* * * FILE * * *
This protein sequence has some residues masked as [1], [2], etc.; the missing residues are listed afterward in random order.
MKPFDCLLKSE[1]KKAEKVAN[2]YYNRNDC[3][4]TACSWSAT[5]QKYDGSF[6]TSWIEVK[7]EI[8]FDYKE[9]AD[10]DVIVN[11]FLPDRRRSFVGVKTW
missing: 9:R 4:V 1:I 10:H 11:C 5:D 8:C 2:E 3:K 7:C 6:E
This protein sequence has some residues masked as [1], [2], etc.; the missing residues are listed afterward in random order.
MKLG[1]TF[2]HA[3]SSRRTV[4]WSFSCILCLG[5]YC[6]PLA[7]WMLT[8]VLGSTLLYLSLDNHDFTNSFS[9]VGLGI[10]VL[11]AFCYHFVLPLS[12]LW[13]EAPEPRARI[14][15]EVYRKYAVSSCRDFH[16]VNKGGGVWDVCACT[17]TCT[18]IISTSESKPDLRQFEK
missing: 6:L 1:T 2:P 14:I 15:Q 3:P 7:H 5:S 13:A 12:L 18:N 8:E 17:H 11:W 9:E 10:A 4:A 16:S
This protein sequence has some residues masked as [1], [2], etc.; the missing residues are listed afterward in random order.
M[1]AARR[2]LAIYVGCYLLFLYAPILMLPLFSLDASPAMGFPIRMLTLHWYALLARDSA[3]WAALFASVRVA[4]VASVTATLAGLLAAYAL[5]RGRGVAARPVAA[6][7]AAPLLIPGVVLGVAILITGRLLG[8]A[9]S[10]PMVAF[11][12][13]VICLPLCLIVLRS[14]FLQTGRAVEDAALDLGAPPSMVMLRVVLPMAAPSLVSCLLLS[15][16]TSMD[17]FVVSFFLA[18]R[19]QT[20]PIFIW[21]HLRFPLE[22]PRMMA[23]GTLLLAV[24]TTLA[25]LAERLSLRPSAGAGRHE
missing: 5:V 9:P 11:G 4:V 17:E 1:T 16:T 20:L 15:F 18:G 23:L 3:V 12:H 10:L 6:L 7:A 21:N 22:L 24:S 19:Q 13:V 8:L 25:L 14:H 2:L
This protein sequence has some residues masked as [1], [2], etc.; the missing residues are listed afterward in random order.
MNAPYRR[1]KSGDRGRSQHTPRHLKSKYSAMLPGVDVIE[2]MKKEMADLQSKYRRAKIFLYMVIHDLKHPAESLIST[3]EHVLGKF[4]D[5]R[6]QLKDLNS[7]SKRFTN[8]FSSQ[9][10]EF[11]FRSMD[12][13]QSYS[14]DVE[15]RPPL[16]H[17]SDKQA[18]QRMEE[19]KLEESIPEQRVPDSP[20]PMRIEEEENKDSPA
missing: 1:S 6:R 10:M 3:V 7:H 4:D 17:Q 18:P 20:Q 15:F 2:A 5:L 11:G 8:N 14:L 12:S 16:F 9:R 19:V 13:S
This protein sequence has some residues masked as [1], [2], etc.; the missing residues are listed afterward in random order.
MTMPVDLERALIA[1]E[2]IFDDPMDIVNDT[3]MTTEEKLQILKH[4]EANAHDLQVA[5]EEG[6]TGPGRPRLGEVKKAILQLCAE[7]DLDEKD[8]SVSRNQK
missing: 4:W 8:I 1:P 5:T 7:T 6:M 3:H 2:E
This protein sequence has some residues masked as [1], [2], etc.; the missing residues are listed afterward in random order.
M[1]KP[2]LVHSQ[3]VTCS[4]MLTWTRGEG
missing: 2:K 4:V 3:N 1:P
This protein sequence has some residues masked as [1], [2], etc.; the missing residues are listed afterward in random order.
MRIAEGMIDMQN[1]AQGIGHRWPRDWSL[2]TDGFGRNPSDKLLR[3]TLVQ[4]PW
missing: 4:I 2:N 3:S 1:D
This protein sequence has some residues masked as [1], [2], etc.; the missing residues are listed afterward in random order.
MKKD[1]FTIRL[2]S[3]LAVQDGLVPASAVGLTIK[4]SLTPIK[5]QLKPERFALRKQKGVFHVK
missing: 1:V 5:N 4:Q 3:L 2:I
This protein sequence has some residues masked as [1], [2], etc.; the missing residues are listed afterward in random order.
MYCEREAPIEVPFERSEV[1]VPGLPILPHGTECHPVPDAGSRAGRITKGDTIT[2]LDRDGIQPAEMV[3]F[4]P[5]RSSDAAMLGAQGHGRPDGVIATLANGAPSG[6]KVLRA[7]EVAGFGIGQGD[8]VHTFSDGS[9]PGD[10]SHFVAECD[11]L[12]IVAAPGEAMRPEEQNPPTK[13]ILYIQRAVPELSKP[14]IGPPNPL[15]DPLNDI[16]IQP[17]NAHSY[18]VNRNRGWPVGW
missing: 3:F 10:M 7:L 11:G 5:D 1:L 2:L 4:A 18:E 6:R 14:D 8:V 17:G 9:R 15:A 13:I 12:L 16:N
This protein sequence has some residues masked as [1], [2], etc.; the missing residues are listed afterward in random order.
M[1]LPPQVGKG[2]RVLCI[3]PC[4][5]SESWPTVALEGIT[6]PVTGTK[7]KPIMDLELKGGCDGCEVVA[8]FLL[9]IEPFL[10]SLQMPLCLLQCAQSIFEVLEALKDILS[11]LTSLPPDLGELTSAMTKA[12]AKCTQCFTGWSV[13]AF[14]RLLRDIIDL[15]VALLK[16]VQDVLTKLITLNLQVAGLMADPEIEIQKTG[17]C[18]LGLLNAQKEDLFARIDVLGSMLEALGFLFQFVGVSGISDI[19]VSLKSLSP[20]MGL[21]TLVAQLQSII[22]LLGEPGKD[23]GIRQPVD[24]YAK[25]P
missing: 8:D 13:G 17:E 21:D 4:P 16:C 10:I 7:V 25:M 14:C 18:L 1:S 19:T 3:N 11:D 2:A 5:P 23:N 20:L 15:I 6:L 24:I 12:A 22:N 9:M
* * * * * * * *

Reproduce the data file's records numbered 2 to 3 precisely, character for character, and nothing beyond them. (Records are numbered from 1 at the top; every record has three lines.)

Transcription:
This protein sequence has some residues masked as [1], [2], etc.; the missing residues are listed afterward in random order.
MKLG[1]TF[2]HA[3]SSRRTV[4]WSFSCILCLG[5]YC[6]PLA[7]WMLT[8]VLGSTLLYLSLDNHDFTNSFS[9]VGLGI[10]VL[11]AFCYHFVLPLS[12]LW[13]EAPEPRARI[14][15]EVYRKYAVSSCRDFH[16]VNKGGGVWDVCACT[17]TCT[18]IISTSESKPDLRQFEK
missing: 6:L 1:T 2:P 14:I 15:Q 3:P 7:H 5:S 13:A 12:L 18:N 8:E 17:H 11:W 9:E 10:A 4:A 16:S
This protein sequence has some residues masked as [1], [2], etc.; the missing residues are listed afterward in random order.
M[1]AARR[2]LAIYVGCYLLFLYAPILMLPLFSLDASPAMGFPIRMLTLHWYALLARDSA[3]WAALFASVRVA[4]VASVTATLAGLLAAYAL[5]RGRGVAARPVAA[6][7]AAPLLIPGVVLGVAILITGRLLG[8]A[9]S[10]PMVAF[11][12][13]VICLPLCLIVLRS[14]FLQTGRAVEDAALDLGAPPSMVMLRVVLPMAAPSLVSCLLLS[15][16]TSMD[17]FVVSFFLA[18]R[19]QT[20]PIFIW[21]HLRFPLE[22]PRMMA[23]GTLLLAV[24]TTLA[25]LAERLSLRPSAGAGRHE
missing: 5:V 9:P 11:G 4:V 17:E 1:T 16:T 20:L 15:F 18:G 23:L 3:V 12:H 10:L 6:L 7:A 21:N 22:L 24:S 19:Q 13:V 8:L 25:L 14:H 2:L